Seidman worked his way up quickly, tak­ing ad­vant­age of every op­por­tun­ity CSN threw his way, and now his byline is all over the web­site, mainly at­tached to Phil­lies stor­ies and columns. Of course, like many in the busi­ness, Seidman had a little luck come his way, too. While stand­ing in line a few years ago to au­di­tion for Who Wants to Be a Mil­lion­aire, he struck up a con­ver­sa­tion with a wo­man whose neph­ew had star­ted a web­site called Phil­lies Na­tion. He began to write for the web­site — for free in the early days — un­til the web­site’s founder, Bri­an Mi­chael, ap­proached Seidman and Pat Gal­len, the Phil­lies beat re­port­er for 97.5 The Fan­at­ic, to be the faces of a web-only TV show of the same name about the team.

The rights to the 30-minute pro­gram were later sold in 2011 to 2 Sports, the Le­high Val­ley net­work that airs the Phil­lies’ AA and AAA minor league af­fil­i­ate games. The show was later pitched to CSN and The Com­cast Net­work (TCN), who loved the idea: a dif­fer­ent brand of base­ball ana­lys­is that was more stat­ist­ic­ally driv­en.

“We don’t cri­ti­cize heav­ily, but we tell the truth,” Seidman said of his show. “There’s no fluff.”

Now, in ad­di­tion to be­ing fea­tured all over CSN’s web­site, Phil­lies Na­tion airs at 6 p.m. every Tues­day on TCN, then re-airs on both net­works throughout the week. It also fea­tures in­ter­views with re­lated ex­perts, as former Phil­lies Tommy Greene and Matt Stairs have served as re­cent guests on the pro­gram. He’s also ap­peared on “Philly Sports Talk,” a daily CSN roundtable dis­cus­sion pro­gram fea­tur­ing loc­al me­dia in­siders, and hosts a show on Phil­lies 24/7, a CBS-owned, Phil­lies-only ra­dio sta­tion that airs on HD Ra­dio 98.1 WOGL-HD4.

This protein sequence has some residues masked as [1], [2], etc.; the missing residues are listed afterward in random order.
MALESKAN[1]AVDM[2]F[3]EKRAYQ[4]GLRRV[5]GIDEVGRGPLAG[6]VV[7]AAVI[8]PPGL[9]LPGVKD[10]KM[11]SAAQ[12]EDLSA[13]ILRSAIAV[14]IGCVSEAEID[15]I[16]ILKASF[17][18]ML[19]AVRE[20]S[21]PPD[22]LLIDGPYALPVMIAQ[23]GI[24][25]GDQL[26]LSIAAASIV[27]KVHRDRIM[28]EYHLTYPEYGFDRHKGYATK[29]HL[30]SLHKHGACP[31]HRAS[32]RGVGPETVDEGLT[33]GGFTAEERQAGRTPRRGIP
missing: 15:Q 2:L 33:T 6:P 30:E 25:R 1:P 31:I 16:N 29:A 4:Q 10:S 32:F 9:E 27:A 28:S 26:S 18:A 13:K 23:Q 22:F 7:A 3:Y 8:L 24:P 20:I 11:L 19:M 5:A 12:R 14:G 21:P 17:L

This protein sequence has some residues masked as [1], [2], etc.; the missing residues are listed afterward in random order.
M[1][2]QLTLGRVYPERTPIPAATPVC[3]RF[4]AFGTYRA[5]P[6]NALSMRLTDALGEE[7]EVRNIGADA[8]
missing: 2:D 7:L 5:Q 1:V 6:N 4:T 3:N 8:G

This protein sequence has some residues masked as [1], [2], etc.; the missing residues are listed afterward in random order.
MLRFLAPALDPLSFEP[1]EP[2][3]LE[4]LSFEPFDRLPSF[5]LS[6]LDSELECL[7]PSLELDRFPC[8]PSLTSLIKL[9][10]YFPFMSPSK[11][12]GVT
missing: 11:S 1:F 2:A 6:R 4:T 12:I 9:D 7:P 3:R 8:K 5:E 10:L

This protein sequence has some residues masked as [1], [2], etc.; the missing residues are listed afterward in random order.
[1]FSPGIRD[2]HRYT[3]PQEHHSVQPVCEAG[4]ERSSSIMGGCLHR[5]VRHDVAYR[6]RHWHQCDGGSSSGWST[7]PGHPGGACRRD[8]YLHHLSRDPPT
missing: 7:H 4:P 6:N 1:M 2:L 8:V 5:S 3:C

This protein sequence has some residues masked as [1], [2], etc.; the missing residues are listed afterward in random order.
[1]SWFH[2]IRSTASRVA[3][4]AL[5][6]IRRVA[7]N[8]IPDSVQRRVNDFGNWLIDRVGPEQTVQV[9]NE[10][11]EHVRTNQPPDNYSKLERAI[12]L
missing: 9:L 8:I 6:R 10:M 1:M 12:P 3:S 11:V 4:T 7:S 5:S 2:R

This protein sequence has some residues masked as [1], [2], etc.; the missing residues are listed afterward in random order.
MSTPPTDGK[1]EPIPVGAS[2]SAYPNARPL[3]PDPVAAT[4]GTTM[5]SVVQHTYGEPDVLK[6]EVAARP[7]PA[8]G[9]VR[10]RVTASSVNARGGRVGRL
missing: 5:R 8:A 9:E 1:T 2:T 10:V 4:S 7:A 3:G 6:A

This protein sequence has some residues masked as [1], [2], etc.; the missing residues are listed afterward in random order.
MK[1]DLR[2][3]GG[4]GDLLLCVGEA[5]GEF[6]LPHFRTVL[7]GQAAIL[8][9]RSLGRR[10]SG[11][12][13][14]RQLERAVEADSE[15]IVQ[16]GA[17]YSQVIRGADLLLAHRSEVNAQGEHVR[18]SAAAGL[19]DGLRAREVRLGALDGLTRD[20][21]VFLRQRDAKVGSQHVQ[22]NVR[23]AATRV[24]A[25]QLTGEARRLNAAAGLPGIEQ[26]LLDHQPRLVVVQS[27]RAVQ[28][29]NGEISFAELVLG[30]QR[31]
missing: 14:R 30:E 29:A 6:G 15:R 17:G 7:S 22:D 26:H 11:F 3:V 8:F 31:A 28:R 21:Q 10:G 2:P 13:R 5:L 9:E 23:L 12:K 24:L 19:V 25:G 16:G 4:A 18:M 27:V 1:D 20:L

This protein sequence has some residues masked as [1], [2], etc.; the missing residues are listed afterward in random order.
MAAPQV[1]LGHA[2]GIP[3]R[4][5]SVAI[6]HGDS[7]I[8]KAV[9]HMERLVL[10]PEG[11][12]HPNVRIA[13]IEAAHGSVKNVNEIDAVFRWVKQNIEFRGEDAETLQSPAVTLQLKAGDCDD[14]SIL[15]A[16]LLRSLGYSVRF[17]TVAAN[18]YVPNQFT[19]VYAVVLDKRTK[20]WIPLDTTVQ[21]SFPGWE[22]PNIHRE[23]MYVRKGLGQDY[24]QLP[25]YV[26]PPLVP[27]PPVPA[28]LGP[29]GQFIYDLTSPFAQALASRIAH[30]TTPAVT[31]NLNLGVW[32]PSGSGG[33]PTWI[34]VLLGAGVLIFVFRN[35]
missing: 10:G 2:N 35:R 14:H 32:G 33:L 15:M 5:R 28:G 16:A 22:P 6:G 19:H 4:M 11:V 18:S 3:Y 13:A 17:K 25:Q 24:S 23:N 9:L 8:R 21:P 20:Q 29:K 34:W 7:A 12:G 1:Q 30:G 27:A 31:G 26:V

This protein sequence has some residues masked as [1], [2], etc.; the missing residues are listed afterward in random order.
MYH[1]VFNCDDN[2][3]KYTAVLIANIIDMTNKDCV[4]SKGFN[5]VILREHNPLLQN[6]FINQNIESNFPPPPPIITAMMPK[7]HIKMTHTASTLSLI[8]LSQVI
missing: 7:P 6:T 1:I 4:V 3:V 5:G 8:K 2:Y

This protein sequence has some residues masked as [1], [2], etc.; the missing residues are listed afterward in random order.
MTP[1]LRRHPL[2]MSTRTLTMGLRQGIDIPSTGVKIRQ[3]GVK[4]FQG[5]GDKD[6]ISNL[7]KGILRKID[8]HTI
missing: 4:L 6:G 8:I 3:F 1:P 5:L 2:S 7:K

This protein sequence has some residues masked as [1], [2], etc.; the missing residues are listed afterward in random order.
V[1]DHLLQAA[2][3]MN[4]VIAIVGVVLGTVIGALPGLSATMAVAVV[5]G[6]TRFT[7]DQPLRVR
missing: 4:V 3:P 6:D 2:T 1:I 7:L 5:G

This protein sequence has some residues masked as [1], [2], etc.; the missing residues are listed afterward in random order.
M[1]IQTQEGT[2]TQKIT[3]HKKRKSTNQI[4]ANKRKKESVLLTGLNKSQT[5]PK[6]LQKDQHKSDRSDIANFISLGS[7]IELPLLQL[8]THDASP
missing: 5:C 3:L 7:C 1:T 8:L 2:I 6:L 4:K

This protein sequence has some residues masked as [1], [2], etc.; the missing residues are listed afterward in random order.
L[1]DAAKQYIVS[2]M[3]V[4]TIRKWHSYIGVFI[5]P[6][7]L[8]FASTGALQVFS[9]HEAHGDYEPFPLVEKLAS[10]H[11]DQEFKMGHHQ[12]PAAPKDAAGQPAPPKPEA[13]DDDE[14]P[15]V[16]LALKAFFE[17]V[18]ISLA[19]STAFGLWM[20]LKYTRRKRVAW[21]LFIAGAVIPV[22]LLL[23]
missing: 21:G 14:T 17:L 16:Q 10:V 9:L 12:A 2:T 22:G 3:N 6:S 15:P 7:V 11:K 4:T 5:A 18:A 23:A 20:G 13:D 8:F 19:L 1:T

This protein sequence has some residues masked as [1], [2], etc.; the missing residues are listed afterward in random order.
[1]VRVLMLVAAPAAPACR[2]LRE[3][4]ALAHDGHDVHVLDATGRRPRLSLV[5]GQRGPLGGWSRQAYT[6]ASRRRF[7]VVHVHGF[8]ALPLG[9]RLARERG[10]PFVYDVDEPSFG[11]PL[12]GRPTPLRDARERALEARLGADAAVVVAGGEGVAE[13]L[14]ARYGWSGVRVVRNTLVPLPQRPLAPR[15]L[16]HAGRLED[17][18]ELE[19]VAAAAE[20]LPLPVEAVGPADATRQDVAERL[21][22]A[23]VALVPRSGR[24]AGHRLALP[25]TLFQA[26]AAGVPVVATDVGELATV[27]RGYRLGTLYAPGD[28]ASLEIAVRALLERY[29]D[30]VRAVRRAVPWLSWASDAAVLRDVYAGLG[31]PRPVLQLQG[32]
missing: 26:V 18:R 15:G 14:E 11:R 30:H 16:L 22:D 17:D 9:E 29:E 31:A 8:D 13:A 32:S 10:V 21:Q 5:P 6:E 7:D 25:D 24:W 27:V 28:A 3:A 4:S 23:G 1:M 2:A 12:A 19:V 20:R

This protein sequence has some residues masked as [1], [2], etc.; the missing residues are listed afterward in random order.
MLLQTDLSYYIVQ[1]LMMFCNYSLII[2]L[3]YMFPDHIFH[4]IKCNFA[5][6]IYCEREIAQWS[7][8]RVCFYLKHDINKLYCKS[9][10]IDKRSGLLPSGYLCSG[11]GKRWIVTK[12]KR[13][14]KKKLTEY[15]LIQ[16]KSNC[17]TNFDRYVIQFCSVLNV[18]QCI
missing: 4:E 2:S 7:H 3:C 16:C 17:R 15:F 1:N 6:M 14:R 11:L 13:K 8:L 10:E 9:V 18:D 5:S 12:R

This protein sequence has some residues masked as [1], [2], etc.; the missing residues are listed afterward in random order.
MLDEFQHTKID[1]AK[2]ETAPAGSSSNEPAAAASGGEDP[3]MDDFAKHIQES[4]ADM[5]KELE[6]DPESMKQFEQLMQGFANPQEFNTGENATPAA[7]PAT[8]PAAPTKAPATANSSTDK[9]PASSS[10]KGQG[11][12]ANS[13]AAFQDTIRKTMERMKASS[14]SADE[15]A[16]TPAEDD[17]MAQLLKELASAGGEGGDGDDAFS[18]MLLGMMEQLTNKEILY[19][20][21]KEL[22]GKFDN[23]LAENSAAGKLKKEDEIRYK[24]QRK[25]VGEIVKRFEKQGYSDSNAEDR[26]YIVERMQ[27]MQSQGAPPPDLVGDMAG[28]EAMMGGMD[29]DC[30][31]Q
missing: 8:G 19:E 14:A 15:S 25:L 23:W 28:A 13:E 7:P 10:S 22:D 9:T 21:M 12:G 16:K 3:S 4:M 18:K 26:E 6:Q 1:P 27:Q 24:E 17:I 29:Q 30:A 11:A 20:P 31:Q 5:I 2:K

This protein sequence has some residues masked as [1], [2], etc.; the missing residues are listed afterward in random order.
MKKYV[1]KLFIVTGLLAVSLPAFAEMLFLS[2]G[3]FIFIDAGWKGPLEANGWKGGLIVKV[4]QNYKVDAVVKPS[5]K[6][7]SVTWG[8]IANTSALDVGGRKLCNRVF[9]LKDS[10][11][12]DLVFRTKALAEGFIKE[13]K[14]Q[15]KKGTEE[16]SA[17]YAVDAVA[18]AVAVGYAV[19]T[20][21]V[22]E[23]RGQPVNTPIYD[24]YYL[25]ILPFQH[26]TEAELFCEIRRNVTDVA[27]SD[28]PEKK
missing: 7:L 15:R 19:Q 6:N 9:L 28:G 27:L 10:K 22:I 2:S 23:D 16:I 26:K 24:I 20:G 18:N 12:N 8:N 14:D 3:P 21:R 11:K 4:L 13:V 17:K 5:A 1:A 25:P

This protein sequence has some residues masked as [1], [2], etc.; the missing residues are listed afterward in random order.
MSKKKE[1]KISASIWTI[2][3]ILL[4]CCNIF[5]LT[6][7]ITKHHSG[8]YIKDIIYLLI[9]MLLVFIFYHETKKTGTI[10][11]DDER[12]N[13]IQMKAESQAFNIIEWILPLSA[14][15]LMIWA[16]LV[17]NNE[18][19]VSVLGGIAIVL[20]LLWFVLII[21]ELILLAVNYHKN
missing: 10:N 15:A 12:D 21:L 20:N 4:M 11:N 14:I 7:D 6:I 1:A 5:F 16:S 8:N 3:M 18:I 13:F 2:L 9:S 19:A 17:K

“My job right now is a per­fect blend of du­ties,” Seidman said. “I don’t cov­er a team on a daily basis, so I’m not a beat writer who’s nev­er home. And I know that any­time I have an idea, I have the con­fid­ence of my boss to write it.”

He writes mostly about the Phil­lies on CSN’s web­site, but has also covered the Eagles, Six­ers and loc­al col­lege bas­ket­ball teams. As far as ad­vice to as­pir­ing sports journ­al­ists, Seidman said it’s equal parts luck, hard work and ad­apt­ing to the in­dustry’s ever-evolving, di­git­ally-driv­en land­scape. Be­ing ver­sat­ile also helps. Seidman nev­er ma­jored in journ­al­ism or cre­at­ive writ­ing, but he had the pas­sion, wasn’t driv­en by get­ting rich and was nev­er lazy.

“It’s a tough field to get in­to, and you either have the pas­sion or you don’t,” he said. “There aren’t a whole lot of jobs, peri­od, so you either ad­apt or be­come ob­sol­ete. Don’t be lazy, put in the work and al­ways keep writ­ing. Put your­self out there. It might not be as luc­rat­ive as oth­er jobs, but you wake up and nev­er feel like you’re go­ing to work.”

Seidman’s bur­geon­ing ca­reer is still tak­ing shape, but he en­joys where he’s at. He looks up to guys like Mi­chael Barkann (loc­al) and Tom Ver­ducci (na­tion­al), ver­sat­ile, multi-plat­formed journ­al­ists who have pas­sion rooted in sports fan­dom while still be­ing able to ana­lyze ob­ject­ively. Seidman said he’s not us­ing this plat­form as a step­ping stone to ES­PN or any­where else; he loves where he is at the mo­ment, work­ing in “a sports-crazed mar­ket.”

“It’s been a com­bin­a­tion of op­por­tun­ity meet­ing luck,” he said. “I don’t like to spend time think­ing about what it means, but I do feel a strong sense of pride and con­tent­ment do­ing what I do at my age in such a big mar­ket. I get to leave work every day think­ing, ‘Wow, I’m real lucky, I have my dream job.’ ” ••

You can reach at

comments powered by Disqus